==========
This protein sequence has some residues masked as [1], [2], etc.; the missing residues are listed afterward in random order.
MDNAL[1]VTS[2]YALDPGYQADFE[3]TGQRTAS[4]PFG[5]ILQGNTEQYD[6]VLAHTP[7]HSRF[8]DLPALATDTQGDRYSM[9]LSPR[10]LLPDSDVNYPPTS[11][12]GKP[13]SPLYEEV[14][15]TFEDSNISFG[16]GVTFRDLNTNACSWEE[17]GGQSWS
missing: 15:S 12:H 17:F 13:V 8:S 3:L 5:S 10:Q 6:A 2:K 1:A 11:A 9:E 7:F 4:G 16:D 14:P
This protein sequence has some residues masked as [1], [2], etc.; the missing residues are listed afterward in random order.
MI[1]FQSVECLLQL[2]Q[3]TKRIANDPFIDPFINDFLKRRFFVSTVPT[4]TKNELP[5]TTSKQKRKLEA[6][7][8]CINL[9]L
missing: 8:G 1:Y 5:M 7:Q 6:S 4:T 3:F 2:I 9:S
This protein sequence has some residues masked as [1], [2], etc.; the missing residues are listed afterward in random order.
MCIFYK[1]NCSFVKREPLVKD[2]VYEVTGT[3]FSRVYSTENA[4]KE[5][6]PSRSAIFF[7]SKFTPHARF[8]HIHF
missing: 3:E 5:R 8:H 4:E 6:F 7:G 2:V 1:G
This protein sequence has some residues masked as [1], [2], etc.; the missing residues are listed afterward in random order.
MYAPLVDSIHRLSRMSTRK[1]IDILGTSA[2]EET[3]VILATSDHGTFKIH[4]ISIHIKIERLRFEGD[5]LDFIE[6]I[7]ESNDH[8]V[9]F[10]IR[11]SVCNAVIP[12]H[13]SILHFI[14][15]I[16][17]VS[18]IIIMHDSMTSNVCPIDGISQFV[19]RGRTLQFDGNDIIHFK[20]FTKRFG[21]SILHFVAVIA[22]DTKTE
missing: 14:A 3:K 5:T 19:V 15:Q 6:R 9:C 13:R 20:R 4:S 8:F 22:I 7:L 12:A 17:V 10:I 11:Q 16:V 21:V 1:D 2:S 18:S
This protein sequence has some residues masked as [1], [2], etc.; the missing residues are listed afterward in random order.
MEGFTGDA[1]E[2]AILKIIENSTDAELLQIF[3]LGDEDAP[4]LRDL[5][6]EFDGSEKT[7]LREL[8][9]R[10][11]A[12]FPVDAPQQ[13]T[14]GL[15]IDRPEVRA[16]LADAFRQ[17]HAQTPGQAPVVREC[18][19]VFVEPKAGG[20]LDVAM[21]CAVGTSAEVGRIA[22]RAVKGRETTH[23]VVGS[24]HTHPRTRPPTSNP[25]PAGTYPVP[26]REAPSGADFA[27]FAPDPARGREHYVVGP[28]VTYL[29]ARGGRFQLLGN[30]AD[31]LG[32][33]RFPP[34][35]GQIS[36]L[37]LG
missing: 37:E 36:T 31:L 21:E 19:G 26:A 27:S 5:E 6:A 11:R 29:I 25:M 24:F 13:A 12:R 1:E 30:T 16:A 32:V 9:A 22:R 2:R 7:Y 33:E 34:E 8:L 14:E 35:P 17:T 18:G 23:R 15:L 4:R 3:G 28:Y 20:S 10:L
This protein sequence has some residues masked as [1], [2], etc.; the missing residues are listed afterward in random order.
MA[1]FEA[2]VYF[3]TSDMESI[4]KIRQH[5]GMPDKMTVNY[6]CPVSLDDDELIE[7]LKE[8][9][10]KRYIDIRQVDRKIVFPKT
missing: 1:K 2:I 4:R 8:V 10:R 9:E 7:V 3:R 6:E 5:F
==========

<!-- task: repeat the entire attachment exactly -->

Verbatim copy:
This protein sequence has some residues masked as [1], [2], etc.; the missing residues are listed afterward in random order.
MDNAL[1]VTS[2]YALDPGYQADFE[3]TGQRTAS[4]PFG[5]ILQGNTEQYD[6]VLAHTP[7]HSRF[8]DLPALATDTQGDRYSM[9]LSPR[10]LLPDSDVNYPPTS[11][12]GKP[13]SPLYEEV[14][15]TFEDSNISFG[16]GVTFRDLNTNACSWEE[17]GGQSWS
missing: 15:S 12:H 17:F 13:V 8:S 3:L 5:S 10:Q 6:A 2:K 1:A 11:A 9:E 7:F 4:G 16:D 14:P
This protein sequence has some residues masked as [1], [2], etc.; the missing residues are listed afterward in random order.
MI[1]FQSVECLLQL[2]Q[3]TKRIANDPFIDPFINDFLKRRFFVSTVPT[4]TKNELP[5]TTSKQKRKLEA[6][7][8]CINL[9]L
missing: 8:G 1:Y 5:M 7:Q 6:S 4:T 3:F 2:I 9:S
This protein sequence has some residues masked as [1], [2], etc.; the missing residues are listed afterward in random order.
MCIFYK[1]NCSFVKREPLVKD[2]VYEVTGT[3]FSRVYSTENA[4]KE[5][6]PSRSAIFF[7]SKFTPHARF[8]HIHF
missing: 3:E 5:R 8:H 4:E 6:F 7:G 2:V 1:G
This protein sequence has some residues masked as [1], [2], etc.; the missing residues are listed afterward in random order.
MYAPLVDSIHRLSRMSTRK[1]IDILGTSA[2]EET[3]VILATSDHGTFKIH[4]ISIHIKIERLRFEGD[5]LDFIE[6]I[7]ESNDH[8]V[9]F[10]IR[11]SVCNAVIP[12]H[13]SILHFI[14][15]I[16][17]VS[18]IIIMHDSMTSNVCPIDGISQFV[19]RGRTLQFDGNDIIHFK[20]FTKRFG[21]SILHFVAVIA[22]DTKTE
missing: 14:A 3:K 5:T 19:V 15:Q 6:R 9:C 13:R 20:R 4:S 8:F 22:I 7:L 12:A 17:V 10:I 11:Q 16:V 21:V 1:D 2:S 18:S
This protein sequence has some residues masked as [1], [2], etc.; the missing residues are listed afterward in random order.
MEGFTGDA[1]E[2]AILKIIENSTDAELLQIF[3]LGDEDAP[4]LRDL[5][6]EFDGSEKT[7]LREL[8][9]R[10][11]A[12]FPVDAPQQ[13]T[14]GL[15]IDRPEVRA[16]LADAFRQ[17]HAQTPGQAPVVREC[18][19]VFVEPKAGG[20]LDVAM[21]CAVGTSAEVGRIA[22]RAVKGRETTH[23]VVGS[24]HTHPRTRPPTSNP[25]PAGTYPVP[26]REAPSGADFA[27]FAPDPARGREHYVVGP[28]VTYL[29]ARGGRFQLLGN[30]AD[31]LG[32][33]RFPP[34][35]GQIS[36]L[37]LG
missing: 37:E 36:T 31:L 21:E 19:G 26:A 27:S 5:E 6:A 11:R 29:I 25:M 24:F 13:A 12:R 1:E 30:T 16:A 32:V 9:A 22:R 2:R 7:Y 33:E 34:E 8:L 14:E 35:P 17:T 18:G 23:R 15:L 4:R 3:G 28:Y 20:S 10:L
This protein sequence has some residues masked as [1], [2], etc.; the missing residues are listed afterward in random order.
MA[1]FEA[2]VYF[3]TSDMESI[4]KIRQH[5]GMPDKMTVNY[6]CPVSLDDDELIE[7]LKE[8][9][10]KRYIDIRQVDRKIVFPKT
missing: 1:K 2:I 4:R 8:V 10:R 9:E 7:V 3:R 6:E 5:F